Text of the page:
The dog days of summer continue to see sluggish economic growth, with the longed-for rebound slow to materialize. It is difficult to imagine any acceleration in growth rates without inflation, says Scott Krisiloff, CFA, in his latest roundup from the C-suite.
There were signs that inventories have been sufficiently depleted, and that industry is cautiously beginning to restock again. However, Scott Krisiloff, CFA, cautions, if inventories are restocked and demand doesn't concurrently rebound, companies will shortly find themselves in a precarious position once again.
Department stores don't provide the same read on the economy as they did in the past, but, overall, activity is still depressed, says Scott Krisiloff, CFA. Yet there are signs of a possible upturn. And while the presidential election has been a source of uncertainty, the polls may be starting to give an indication of who is likely to win without having to wait until Election Day.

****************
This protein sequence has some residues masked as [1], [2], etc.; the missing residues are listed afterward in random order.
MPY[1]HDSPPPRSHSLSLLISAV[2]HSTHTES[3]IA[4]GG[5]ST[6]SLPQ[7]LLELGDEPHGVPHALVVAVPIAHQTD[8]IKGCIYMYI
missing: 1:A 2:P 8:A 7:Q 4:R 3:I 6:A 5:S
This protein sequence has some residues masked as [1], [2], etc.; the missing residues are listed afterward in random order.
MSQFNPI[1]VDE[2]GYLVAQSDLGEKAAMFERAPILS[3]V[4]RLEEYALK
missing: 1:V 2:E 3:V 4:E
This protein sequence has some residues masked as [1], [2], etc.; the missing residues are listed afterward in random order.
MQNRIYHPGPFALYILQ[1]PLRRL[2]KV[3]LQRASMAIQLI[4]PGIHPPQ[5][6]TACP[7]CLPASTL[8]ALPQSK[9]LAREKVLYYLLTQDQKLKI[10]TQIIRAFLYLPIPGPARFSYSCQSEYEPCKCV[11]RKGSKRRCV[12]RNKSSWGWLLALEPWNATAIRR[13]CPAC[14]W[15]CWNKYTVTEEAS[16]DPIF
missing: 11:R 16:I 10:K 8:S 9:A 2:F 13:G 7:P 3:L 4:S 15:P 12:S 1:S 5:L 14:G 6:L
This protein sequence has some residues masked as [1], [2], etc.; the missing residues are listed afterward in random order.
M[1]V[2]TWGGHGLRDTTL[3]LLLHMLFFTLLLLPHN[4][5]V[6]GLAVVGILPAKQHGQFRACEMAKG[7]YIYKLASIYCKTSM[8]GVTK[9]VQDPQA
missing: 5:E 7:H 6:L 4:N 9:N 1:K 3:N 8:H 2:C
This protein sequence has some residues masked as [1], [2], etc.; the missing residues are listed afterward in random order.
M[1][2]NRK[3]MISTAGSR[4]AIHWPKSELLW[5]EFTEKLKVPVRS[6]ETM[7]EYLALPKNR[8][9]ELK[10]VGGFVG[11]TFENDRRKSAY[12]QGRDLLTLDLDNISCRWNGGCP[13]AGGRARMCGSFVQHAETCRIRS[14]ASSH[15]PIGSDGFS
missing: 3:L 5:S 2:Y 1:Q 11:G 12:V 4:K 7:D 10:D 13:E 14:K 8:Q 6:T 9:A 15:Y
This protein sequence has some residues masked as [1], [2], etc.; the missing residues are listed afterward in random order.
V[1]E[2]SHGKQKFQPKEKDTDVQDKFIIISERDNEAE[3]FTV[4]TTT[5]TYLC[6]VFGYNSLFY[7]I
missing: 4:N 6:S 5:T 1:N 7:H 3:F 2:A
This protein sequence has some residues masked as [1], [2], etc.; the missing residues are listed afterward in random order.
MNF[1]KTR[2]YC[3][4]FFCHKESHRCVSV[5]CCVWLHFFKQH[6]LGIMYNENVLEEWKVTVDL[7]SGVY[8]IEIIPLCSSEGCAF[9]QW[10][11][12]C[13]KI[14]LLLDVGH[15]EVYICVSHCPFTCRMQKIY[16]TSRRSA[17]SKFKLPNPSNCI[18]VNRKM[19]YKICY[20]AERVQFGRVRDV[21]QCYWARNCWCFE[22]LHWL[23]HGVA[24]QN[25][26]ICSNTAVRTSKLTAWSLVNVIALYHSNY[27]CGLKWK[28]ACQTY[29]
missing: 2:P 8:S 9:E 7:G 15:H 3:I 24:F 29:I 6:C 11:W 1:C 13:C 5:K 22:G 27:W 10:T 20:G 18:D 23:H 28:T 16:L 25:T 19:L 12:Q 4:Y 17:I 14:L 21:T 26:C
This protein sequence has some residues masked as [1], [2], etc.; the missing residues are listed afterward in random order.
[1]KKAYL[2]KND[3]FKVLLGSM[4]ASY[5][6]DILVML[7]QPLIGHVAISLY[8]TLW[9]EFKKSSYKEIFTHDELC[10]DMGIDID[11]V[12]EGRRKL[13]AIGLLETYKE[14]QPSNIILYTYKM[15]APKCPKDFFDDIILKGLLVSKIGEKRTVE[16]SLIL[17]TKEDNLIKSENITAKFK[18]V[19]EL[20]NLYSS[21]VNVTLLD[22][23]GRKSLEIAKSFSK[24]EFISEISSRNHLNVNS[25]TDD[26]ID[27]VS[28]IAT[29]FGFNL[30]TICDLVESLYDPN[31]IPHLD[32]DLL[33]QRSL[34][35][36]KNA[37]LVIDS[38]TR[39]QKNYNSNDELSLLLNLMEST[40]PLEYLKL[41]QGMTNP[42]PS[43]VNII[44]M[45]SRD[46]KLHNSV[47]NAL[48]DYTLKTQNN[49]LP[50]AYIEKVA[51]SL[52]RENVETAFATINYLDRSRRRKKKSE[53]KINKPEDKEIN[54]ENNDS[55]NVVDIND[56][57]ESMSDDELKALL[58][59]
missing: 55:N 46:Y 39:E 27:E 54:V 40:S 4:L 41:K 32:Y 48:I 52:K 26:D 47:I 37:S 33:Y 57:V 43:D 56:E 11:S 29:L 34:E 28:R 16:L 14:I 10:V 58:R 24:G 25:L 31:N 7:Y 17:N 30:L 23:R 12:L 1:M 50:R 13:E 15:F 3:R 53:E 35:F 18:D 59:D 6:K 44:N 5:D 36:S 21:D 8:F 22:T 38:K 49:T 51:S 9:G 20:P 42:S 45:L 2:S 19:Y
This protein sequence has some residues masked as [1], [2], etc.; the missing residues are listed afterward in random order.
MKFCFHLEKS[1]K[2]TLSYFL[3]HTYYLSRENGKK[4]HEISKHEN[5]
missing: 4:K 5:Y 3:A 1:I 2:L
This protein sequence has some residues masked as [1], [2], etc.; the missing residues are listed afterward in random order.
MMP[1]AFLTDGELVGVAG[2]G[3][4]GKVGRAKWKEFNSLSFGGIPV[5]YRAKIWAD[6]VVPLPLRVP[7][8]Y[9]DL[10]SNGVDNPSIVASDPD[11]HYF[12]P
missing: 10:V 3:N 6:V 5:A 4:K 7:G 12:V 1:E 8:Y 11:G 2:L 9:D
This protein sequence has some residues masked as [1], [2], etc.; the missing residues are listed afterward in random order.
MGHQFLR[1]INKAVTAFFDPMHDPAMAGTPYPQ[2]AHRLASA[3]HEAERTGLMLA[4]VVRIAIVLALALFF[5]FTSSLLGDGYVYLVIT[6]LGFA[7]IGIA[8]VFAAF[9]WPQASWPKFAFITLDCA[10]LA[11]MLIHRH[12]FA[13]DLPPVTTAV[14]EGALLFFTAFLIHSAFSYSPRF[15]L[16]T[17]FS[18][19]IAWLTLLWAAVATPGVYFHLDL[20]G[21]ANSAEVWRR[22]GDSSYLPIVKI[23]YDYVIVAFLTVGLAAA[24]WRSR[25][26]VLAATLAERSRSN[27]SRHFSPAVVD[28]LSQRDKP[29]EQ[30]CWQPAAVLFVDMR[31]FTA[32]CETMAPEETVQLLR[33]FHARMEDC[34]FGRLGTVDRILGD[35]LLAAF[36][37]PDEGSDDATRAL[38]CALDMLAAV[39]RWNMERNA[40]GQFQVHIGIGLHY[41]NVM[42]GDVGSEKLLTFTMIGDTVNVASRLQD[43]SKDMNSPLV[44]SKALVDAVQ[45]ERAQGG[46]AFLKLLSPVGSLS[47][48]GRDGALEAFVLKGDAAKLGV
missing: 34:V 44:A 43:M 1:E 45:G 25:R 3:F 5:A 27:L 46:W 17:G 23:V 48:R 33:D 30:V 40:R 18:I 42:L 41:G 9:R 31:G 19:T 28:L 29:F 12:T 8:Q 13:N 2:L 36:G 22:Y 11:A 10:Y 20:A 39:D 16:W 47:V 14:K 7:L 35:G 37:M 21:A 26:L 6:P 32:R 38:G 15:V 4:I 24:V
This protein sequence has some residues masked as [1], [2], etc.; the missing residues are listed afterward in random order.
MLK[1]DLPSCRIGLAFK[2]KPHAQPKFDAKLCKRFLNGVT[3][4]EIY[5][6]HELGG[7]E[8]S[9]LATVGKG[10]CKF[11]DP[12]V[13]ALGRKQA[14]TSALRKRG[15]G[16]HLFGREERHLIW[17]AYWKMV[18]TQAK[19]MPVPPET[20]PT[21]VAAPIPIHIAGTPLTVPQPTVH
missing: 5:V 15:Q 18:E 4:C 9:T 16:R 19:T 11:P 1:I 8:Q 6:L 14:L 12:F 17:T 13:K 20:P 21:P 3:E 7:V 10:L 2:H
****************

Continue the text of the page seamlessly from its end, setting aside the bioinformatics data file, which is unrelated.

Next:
The potential fallout from the US presidential election is weighing on the minds of CEOs, but most think it will not have too much of an effect on the economy — it's going to be lousy regardless.
While we won't refer to this environment as being expansionary, there is some growth, and oil prices may have finally bottomed out.
John Maynard Keynes's legendary "animal spirits" appear to have returned to the US economy.
The United States has been in an economic malaise for almost two years, but the markets want to believe the economy is emerging from its doldrums. We'll get a much better sense as to whether this is another false start during earnings season.
"The UK can handle change," says Mark Carney, governor of the Bank of England, in the aftermath of Brexit. However, "uncertainty over the pace, breadth and scale of these changes could weigh on our economic prospects for some time."
Recent statistics suggest that consumers are in pretty healthy shape, but macro uncertainty may still be causing some hesitation. The US Federal Reserve is also showing some hesitation, as it neglected to raise rates last week. And while Fed chair Janet Yellen reiterated that every meeting is a "live" meeting, there are some signs that even the Fed may be starting to expect that rates will be lower for some time more.
Macroeconomic insights continue to point toward an improving economy, says Scott Krisiloff, CFA, in his latest rundown of news from the C-suite. But Silicon Valley is increasingly on the defensive.
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